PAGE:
Secondly, it is indecent and immoral to try to present oneself as an actor or impartial bystander or mediator who does not wish to favour one side over the other, when this is in fact the objective. The Spanish minister can ignore the actual situation on the ground, if he wishes, but he cannot turn a blind eye to details that are not at all irrelevant. Such as, for example, the fact that the strength of his words will not lead to the birth of the Palestinian State overnight and, in fact, punishes Jerusalem from a symbolic viewpoint. This is clearly the case. I do not know if Margallo would like Obama to flog him for not managing to recover Gibraltar, but that is basically the direction he has taken in this matter.


Moreover, Margallo cannot set aside the fact that the current Palestinian Government is based on an agreement with and is explicitly supported by a group, Hamas, that is classed by his beloved EU as a terrorist organisation. A group whose indiscriminate and genocidal terrorist activities should be taken before the International Criminal Court. If it were not for the collaboration between Israel and the Palestinian Authority, Hamas would today be governing the West Bank (or Judea and Samaria). Does our minister love the state so much as to not care whether it is governed by terrorists, is not democratic or is founded on family corruption? In view of the generosity with which he pledges our money, I would like to hear his reply.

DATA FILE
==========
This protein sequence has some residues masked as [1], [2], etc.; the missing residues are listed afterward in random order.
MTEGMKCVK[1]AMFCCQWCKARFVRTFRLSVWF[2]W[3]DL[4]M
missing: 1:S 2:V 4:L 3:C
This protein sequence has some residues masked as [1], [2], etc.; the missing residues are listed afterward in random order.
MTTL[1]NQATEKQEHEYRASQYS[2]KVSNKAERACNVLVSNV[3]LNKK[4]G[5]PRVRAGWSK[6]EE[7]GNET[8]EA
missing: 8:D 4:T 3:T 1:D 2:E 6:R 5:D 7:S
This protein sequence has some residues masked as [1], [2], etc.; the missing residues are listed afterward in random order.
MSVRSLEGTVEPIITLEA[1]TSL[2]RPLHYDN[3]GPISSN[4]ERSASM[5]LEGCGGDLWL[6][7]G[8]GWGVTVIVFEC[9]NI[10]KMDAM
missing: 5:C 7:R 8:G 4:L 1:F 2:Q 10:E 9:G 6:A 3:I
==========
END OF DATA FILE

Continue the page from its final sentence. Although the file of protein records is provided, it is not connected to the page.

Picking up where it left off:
Finally, his statements may be only a political tactic to get closer to the PSOE; he might not believe a word he says and his words are perhaps directed at the problematic elections that are on the horizon. It would be a pity. A revolting shame. At a time when the entire Middle East is in flames, when our southern neighbours could fall under the influence of the most radical jihadists (we must not be distracted from the fact that the Islamic State’s caliph has taken under his wing organisations in Morocco, Algeria and Libya), when an image of strength is desirable in order to crush Iran’s nuclear ambitions… is this the time to abandon our only ally in the region? Particularly if it is to gain a few votes or, even worse, because he has to face the PSOE in Parliament.


I believe that it is time to say no to the PSOE; to say no to anti-Israeli demagoguery; to say no to Spanish left-wing and right-wing anti-Semitism; to say no to Palestinians who dazzle us while promoting slow-motion intifadas. If the minister Margallo wants peace between Israelis and Palestinians, he should be denouncing information manipulation, incitement to violence, the fight against jihadism, including Palestinian jihadism, and supporting people that want a dialogue, not rewarding the enemies of peace talks.


But he will not. For a simple reason. Spain’s foreign policy is still rooted in the guidelines drawn up by Zapatero. An example of this is Cuba and the forthcoming visit to the island for new contacts with the regime. Or Venezuela, where we seek only not to offend the intolerable Maduro. No. Unfortunately, Spain’s current government has not returned to the moral stance that was voted for by millions of Spaniards weary of Zapatero. This is why Spain will sooner or later recognise a Palestinian state that does not exist and will not exist, and our decisions will only makes its possible future existence even more complicated. The fair punishment that awaits us is Palestinian recognition of Catalonia. We will deserve it.